Sports’ Achilles heal

I’m talking about the officials. Professional sports and their athletes are top-of-class. But the refs who blow their whistles are struggling against impossible standards: getting it right all the time. Their failures to perform threaten the integrity of the games they officiate.

It has taken me a while to recover from the Warriors’ stupendous collapse, losing three straight after securing a 3-1 margin in the first four games. Officiating had something to do with their demise: ticky-tack fouls on the league’s MVP amidst glaring omissions for slaps across the heads of Golden State players bound for the hoop or simply trying to move from one spot to another on the floor. And don’t get me going on the lack of foul calls on offensive screens. It is evidently legal to physically redirect a defender from one zip code to another.

Of course, the biggest reasons for Warriors’ retreat to ignominy were the “Drunken Turkey” and the “Drunken Pogo-stick,” Harrison Barnes and Festus Ezeli, respectively. Barnes clearly forgot that making points involves putting the ball into the basket. Ezeli, despite his size and strength, shrinks like a wet noodle when near the goal.

Enough of that.

I turn now to baseball, a sport I played through my youth and into college and beyond. The game has changed dramatically since the 60s and 70s, my decades toiling on the mound. Pitching, for one, with the emphasis now on roles: starter, middle relief, set up, and closer. Gone are complete games, commonplace with Spahn, Marichal, and Ryan. Hitters, no matter how tall or small, swing for the fences, increasing strikeouts and frustrating fans yearning for success with runners in scoring position.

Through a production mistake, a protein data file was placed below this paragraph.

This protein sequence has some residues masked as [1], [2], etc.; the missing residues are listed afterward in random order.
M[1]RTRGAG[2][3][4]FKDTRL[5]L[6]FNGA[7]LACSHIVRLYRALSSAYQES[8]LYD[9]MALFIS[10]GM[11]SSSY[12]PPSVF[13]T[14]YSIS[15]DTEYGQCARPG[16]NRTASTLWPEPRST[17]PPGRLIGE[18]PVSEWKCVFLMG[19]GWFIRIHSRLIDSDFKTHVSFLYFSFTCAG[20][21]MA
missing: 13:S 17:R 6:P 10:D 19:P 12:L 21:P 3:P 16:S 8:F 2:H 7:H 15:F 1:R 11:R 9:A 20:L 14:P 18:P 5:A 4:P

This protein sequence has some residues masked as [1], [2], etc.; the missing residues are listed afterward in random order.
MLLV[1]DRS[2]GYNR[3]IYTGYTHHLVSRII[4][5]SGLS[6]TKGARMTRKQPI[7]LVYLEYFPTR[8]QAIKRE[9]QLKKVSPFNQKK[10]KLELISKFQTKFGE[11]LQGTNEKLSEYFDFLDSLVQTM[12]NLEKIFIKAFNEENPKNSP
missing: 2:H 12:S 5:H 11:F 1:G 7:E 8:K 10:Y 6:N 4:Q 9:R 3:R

Baseball, to anyone who watches, is the most amenable of the major sports to the use of technology. High-definition cameras record every pitch and batted ball, yielding metrics that statisticians could only dream about in my day.

Take balls and strikes. The contest between the pitcher and the batter is the essence of baseball. Nothing happens until the ball is pitched and the hitter swings. This most crucial element depends on the ability of the home plate umpire to judge the location of a spheroid traveling nearly 140 feet per second. Regrettably, the umps miss far too many, calling balls strikes and vice-versa. Yet, before our television eyes we see a pitch tracker superimposed on the field of view. The technology records the precise location of the pitch to within a small fraction of an inch, far more accurately than the umpire—instantaneously.

The diehards will not hear of substituting already existing and working technology for the flawed judgment of umpires. They talk of an umpire’s personal strike zone. How preposterous. We could have all the accuracy we desire and eliminate the variabilities and defects of ordinary humans. After all, we are treated to replays that rely on ultra-high-def cameras and video equipment that reveal within fractions of an inch whether a fielder tagged some part of the runner sliding into a base and when.

I am not proposing to banish umpires from the field. The home plate umpire, for example, could don the inflated shield worn years ago. No need to get into a squat to gain a better view of the incoming pitch. Also, no need to be assaulted by a foul tip traveling 100 mph.

It will happen. Though, like economic fairness and security, not in my lifetime.